This would pretty much work without any customisation to the ActionMailer mailers, but the one thing missing is how we tell Notify what template to use. When using ActionMailer, a mailer usually looks something like this:
ActionMailer is very permissive, in that we can add any parameter to our call to mail, and the resulting mail object in our delivery_method has access to it. For example, if I called:
When I called deliver! in my delivery method, I would have access to foolike so:
If I wanted to then I could just add a template_id to my call to mail, and that would be that, but as things would break if we didn’t specify a template ID, I wanted to have template_id as a required parameter, so I built my own mailer, which inherits from ActionMailer::Base:
This accepts two arguments, template_id and headers, and then merges the arguments into a single parameter and calls mail. This may seem like overkill, but at least gives us the confidence that we’re going to have the template ID when we come to call the delivery method, and also gives us more scope for customisation later.
We can then use the mailers in our Rails application like so:
You can check out the readme on Github here (some of the code in this blog post is simplified for brevity), and it’s published to RubyGems, so you can use it yourself today. Feel free to submit bugs, PRs etc, and let me know how you get on with it if you use it anywhere!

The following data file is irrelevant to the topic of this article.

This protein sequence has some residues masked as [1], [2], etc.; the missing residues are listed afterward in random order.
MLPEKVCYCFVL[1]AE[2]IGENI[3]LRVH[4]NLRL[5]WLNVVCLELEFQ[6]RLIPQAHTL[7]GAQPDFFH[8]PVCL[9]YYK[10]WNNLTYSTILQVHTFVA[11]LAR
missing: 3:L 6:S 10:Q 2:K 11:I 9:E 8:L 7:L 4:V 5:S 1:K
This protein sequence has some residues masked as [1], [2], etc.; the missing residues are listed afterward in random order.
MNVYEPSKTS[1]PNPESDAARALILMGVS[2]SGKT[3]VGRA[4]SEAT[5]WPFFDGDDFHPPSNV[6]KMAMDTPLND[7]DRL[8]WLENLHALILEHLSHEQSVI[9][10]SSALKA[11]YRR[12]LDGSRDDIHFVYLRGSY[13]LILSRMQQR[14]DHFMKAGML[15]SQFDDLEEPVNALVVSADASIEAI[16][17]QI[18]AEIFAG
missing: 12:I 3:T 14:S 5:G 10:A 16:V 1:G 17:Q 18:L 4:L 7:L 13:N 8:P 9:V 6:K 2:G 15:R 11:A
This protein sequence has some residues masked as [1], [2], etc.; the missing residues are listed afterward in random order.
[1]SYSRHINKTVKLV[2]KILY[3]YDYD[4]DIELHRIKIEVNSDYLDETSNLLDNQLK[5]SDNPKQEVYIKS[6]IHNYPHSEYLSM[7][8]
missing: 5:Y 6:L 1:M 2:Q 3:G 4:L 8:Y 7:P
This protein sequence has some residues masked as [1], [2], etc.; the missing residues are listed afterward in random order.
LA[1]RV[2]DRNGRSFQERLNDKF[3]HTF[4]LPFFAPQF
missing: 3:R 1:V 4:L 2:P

As part of our work developing the use of digital participatory budgeting (PB) in Scotland, Demsoc is shining a light on some of the innovative ways other people across the world use digital PB. We recently shared a blog post about digital PB in New York City. This time we’re doing things a little differently […]
In the latest episode of the GDS podcast, senior writer Sarah Stewart talks to Minister for Implementation Oliver Dowden
He explains his passion for emerging technology, his plan to encourage its adoption in government and how teaching in rural Japan helped equip him for the role.
They also discuss the highlights from the past year, his work on the emerging technology strategy and his surprising first job in tech.
You can subscribe to the GDS podcast on Apple Music and all other major podcast platforms.
You can read transcripts of all our podcast episodes on Podbean.
Hiya, I’m Katie. I started at dxw digital last month as a user researcher. I’m originally from Nebraska, in the States, but I moved to London eight years ago with my family.
I’m a bit of a science geek and studied a degree in Biology at Queen Mary University of London. I focussed on a mix of behavioural psychology & memory and digging up dinosaurs. After graduating, I joined the civil service fast stream, where I fell in love with user research.
I’m a passionate foodie and coffee addict (as well as an aspiring food blogger), who’s always up for trying new places. I’m an avid reader. I love fantasy and horror books (despite being terrified of any remotely scary movies). My goal for the year is to read every book ever written by Stephen King.
I’m really happy to be at dxw digital, furthering my skills and learning from some truly amazing user researchers! I’m particularly passionate about accessibility and assisted digital research. I’m excited to be working with dxw to help public sector organisations design services that are easy for everyone to use.